Some people think that the only way exposition can happen is by teaching through books of the Bible verse by verse?
I do expository preaching every time I teach from Scripture because exposition is what is happening.
Sound confusing? Let me explain.
Defining expository preaching
A recognized master of expository preaching defined it this way –
- “Expository preaching is the Spirit-empowered explanation and proclamation of the text of God’s Word, with due regard to the historical, contextual, grammatical and doctrinal significance of the given passage, with the specific object of invoking a Christ-transforming response.”
God’s people are blessed where this is happening (and there are fewer places than most realize).
Look beyond the surface
Don’t assume all is well simply because your pastor teaches through books of the Bible. A true test of what is actually happening is found in how the Church follows the Scripture, particularly in its leadership structure and fellowship.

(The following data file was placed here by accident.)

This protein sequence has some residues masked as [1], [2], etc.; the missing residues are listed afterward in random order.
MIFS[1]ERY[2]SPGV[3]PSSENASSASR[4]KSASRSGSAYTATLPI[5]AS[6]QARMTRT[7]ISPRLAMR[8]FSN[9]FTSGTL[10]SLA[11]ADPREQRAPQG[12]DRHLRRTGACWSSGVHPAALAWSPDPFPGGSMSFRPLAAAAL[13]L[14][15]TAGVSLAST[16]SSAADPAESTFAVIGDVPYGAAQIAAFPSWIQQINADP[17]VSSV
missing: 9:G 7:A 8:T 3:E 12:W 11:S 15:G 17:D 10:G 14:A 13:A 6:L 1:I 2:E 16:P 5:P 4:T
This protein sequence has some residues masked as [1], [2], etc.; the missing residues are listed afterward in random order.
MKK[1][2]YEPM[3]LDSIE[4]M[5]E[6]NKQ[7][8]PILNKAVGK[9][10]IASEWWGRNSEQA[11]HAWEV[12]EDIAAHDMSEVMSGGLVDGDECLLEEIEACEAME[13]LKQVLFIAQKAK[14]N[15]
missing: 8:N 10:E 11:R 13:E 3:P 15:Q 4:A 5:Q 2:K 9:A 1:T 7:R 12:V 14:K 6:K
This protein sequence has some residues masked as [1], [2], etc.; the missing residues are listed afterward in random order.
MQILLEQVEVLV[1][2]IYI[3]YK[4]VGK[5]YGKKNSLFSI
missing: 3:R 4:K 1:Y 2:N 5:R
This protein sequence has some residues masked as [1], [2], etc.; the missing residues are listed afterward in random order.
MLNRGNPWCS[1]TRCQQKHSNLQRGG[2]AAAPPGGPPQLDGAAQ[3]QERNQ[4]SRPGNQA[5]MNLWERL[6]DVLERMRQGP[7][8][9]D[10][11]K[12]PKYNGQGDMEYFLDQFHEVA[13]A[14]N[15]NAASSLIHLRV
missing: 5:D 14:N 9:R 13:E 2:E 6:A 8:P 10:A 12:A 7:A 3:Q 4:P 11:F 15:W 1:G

There’s no sense going through the motions of preaching if the Church doesn’t actually follow the Scripture on important matters like leadership and Church government. (see – Leadership in the local church )
I’ve presented a number of book studies from our pulpit and will likely do more in the future. But I’ve also presented many theological studies. All well-known expositors have done a mix of biblical and theological studies as well as individual book studies.
Many times the person who says he prefers expository preaching simply means a book study vs. a theological study. But this way of thinking does not understand the meaning of exposition. And expository topical studies are actually harder when done well. They require much broader exegetical knowledge than individual book studies.
The important thing for all who teach Scripture is a commitment to do the hard exegetical work no matter what you’re teaching. Be cautious about Churches or leaders who posture as superior for their approach to expositional preaching.
I’ve heard book studies and topical sermons that lacked careful exegetical work. Based on Olford’s definition, they lacked “due regard to the historical, contextual, grammatical and doctrinal significance of the given passage/s.”
See also: 10 Attributes of good preaching